Yes and no, says Grant Mercer. We’ve crossed the road now to Smaller Footprints, a Clifton zero-waste shop which will celebrate its first birthday the day after I visit. Ex-Civil Servant Grant, who quit his job to open up this place, is showing me around the premises. According to him, affordability really depends on what you’re buying ‘there are sections which are cheaper,’ he says, pointing out the dried fruit, herbs and nuts. ‘Our sunflower seeds are more than 10% cheaper than Sainsbury’s, and ours are organic. But the areas where we don’t do so well are pasta and grains.’ He gestures to the ‘22p/100g’ labels on the pasta containers. ‘One way to look at it is that you’re not going to spend that much on pasta anyway, so in terms of total outgoings’ he calculates ‘you could be spending five to ten pounds more over the course of a year to save on all that plastic.’

Affordability really depends on what you’re buying

Not all the price tags differ by a matter of pennies from the supermarket price. Reusable make-up wipes cost £14.90 for a bag of 12 (they’re £1 for 25 in Boots), and a razor with five double-sided blades is £11.90 (£9.90 more than its Tesco equivalent). But as Grant says, when you look beyond the initial cost, many of these products work out cheaper in the long run. Like this, he says, showing me a £16 bottle of mouthwash pills. ‘There are seven hundred and twenty [tablets] in there. If you use one a day it will last you for two years.’ The shampoo bars tell a similar story. At £5 a piece, they look expensive, but you can typically get 50-75 washes out of each bar, which is two to three times the number you’d get from a bottle.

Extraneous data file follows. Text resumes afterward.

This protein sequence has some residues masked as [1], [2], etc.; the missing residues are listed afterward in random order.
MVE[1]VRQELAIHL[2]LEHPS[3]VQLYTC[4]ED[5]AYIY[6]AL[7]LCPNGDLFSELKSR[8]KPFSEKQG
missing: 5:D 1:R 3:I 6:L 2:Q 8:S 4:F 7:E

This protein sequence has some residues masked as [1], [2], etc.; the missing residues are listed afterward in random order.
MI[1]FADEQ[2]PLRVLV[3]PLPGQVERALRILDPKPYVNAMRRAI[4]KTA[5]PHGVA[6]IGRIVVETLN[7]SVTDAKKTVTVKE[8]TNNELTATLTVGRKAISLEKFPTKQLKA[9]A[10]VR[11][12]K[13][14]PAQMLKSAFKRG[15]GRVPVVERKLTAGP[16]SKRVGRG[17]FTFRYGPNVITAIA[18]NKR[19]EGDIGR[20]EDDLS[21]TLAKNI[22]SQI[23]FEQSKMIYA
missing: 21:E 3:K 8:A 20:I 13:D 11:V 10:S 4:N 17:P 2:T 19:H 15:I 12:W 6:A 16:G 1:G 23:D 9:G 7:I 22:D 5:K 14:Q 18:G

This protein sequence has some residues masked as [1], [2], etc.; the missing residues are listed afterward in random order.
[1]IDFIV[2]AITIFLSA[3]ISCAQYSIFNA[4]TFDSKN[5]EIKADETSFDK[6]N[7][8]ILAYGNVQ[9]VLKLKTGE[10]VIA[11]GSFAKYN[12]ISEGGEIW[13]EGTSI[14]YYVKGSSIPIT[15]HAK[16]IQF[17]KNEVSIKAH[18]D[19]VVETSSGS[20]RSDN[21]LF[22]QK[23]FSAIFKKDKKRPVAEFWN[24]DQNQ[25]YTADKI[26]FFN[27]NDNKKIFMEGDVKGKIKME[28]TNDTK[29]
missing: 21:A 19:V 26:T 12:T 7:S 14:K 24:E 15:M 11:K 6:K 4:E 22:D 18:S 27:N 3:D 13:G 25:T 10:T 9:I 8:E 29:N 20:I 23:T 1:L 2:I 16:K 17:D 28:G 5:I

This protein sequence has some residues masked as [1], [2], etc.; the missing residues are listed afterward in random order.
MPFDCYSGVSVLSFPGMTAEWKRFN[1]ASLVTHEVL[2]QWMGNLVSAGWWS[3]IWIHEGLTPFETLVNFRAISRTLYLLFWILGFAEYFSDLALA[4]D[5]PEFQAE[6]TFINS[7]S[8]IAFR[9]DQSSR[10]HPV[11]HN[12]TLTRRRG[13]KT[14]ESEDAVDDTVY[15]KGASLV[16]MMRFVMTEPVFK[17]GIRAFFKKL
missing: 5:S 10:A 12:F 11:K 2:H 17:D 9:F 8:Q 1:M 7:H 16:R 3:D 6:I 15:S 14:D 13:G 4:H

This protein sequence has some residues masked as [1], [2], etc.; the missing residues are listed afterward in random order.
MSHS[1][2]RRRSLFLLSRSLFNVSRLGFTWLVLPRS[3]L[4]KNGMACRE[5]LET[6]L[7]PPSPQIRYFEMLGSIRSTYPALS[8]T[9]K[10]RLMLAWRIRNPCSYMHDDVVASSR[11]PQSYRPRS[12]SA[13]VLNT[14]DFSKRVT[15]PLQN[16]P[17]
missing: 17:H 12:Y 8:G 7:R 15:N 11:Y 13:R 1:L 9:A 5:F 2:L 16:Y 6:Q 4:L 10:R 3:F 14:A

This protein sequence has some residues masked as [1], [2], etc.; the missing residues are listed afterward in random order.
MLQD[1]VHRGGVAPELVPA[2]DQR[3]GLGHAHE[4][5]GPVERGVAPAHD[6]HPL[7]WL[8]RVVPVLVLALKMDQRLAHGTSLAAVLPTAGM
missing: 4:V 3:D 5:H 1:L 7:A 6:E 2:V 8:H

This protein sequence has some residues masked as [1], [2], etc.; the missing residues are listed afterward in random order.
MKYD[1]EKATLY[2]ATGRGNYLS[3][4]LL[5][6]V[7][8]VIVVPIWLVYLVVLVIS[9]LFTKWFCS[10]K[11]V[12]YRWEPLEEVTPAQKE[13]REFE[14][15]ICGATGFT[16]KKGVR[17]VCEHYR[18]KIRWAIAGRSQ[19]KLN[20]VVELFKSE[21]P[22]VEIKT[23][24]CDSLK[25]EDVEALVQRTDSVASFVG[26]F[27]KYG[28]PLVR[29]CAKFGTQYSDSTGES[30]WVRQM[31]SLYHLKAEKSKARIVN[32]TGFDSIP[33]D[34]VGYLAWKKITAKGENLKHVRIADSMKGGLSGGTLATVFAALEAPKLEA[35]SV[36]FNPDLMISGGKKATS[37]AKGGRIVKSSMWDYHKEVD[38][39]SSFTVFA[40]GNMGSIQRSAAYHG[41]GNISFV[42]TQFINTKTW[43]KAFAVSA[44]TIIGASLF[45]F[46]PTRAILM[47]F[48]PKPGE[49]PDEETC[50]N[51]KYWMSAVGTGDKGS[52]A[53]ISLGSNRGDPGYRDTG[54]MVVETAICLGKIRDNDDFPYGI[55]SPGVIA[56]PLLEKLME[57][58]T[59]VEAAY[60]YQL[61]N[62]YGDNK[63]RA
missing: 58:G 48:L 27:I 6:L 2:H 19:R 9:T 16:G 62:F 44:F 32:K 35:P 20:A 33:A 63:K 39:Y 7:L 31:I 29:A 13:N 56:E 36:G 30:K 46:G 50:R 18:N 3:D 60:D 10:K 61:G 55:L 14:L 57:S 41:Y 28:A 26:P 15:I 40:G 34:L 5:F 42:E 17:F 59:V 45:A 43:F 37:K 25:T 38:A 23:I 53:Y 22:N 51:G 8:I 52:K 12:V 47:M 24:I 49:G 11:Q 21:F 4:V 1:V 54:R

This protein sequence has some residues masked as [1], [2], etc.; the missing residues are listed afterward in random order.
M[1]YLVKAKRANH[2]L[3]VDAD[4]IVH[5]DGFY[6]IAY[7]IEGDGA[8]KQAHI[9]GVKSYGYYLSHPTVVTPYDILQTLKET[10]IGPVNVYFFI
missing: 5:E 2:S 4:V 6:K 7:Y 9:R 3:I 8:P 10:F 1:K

Some examples of more sustainable products on offer at Smaller Footprints

It’s not a downright haven for budget shoppers, but there are certainly cheaper-than-supermarket products to be found in Smaller Footprints. Back over the road with Lea and Elizabeth, I ask whether zero-waste shops could price-match like that consistently. ‘If you did it on the scale of a supermarket, possibly,’ Lea says, but both are troubled by the challenges this might face. ‘I just think that supermarkets have the wrong attitude,’ Elizabeth says, when I ask her whether we could see a zero-waste Aldi or Morrisons. ‘They’re just choosing to make a profit, because what’s in it for them?’ Then there are the issues around logistics: ‘If you pack something in plastic it costs a lot less to ship it than with jars, because it’s costed by weight.’